He collapses many times but insists his courtiers tell no one. There is still much to achieve.
His death is nigh but coming with an agonising slowness.
And then everything dims down: the man, the work, the life . . . until the inevitable. The courtiers and the people have no knowledge of his frailty, he continues to work late into the night. Quiet gestures of concern for strangers, care for those in unfortunate circumstances, physical labour when required, letters and papers to read.
It is a shock to everyone when the mighty King Kirk falls.
His faithful lieutenants carry his now thin and lifeless body out to the citizenry who wail and mourn, coming from all parts of the kingdom to pay tribute.
“He lived for his people,” says a faithful deputy. “He finally died for his people.”
But as his body is borne away another figure emerges from the wings, a tiny man with a smaller and more selfish vision, who struts and shouts and promises to undo all that King Kirk has achieved, and to dismantle all the plans for betterment.
He speaks well. Because he has not come to praise the king, but to bury him. And to bury his memory. He makes promises, he blames the king for divisions in the land and unfulfilled promises.
And the assembled crowd, in tears before, are now acclaiming this new actor on their stage.
He offers a different kind of hope. One of personal wealth and of feeling superior to the less fortunate who have only themselves to blame for their fate.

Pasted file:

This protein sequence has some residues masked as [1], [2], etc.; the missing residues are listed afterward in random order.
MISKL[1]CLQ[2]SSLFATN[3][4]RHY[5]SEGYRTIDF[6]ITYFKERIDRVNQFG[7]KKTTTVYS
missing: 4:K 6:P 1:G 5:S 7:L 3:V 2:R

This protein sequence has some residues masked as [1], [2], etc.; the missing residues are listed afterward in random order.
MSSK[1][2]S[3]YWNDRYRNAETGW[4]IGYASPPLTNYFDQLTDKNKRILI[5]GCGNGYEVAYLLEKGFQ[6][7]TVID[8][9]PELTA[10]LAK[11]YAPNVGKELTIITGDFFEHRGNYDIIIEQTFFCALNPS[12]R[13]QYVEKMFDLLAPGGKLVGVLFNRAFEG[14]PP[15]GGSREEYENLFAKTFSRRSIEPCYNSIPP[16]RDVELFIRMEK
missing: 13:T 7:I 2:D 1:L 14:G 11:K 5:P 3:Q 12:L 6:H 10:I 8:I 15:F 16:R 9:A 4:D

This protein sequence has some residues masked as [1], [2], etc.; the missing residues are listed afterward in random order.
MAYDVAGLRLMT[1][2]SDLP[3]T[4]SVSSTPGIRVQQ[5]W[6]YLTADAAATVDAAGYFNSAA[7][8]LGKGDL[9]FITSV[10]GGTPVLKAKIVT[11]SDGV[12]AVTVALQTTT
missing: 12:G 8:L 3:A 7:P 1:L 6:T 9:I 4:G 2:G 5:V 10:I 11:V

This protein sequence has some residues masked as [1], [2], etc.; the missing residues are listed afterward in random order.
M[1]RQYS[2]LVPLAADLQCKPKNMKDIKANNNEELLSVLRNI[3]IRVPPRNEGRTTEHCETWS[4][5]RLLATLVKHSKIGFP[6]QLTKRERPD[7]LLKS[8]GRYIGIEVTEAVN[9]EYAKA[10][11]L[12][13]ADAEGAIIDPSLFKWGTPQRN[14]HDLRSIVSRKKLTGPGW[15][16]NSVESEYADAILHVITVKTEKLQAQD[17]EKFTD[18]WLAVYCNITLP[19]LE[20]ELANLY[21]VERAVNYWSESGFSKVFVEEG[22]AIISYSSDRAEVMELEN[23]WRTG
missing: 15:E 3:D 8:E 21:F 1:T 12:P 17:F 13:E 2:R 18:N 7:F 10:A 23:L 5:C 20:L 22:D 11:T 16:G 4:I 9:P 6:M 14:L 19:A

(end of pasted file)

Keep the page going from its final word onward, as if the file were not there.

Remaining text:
And as the lights go down voices ask in hushed tones, “Who was that King Kirk? And what did he achieve anyway?”.
They applaud the newly anointed one who laughs and cackles his way into the wings from whence he came.
The life and agonising health problems which lead to his death are the subject of Denis Welch's emotionally heartbreaking We Need To Talk About Norman: New Zealand's Lost Leader.
Political journalist Welch is not blind to Kirk's personal shortcomings, not the least his unwillingness to take care of his health which, if he had, might have seen him survive beyond his 51 years and just 90 weeks in office as Prime Minister.
But the bigger picture which emerges is of a man who believed in the innate goodness of his fellow citizens, who understood the need for compassion and a helping hand to allow people to rise up, that fundamentals like a home and work and a decent income were the birthright of all.
To accept anything less made us lesser citizens.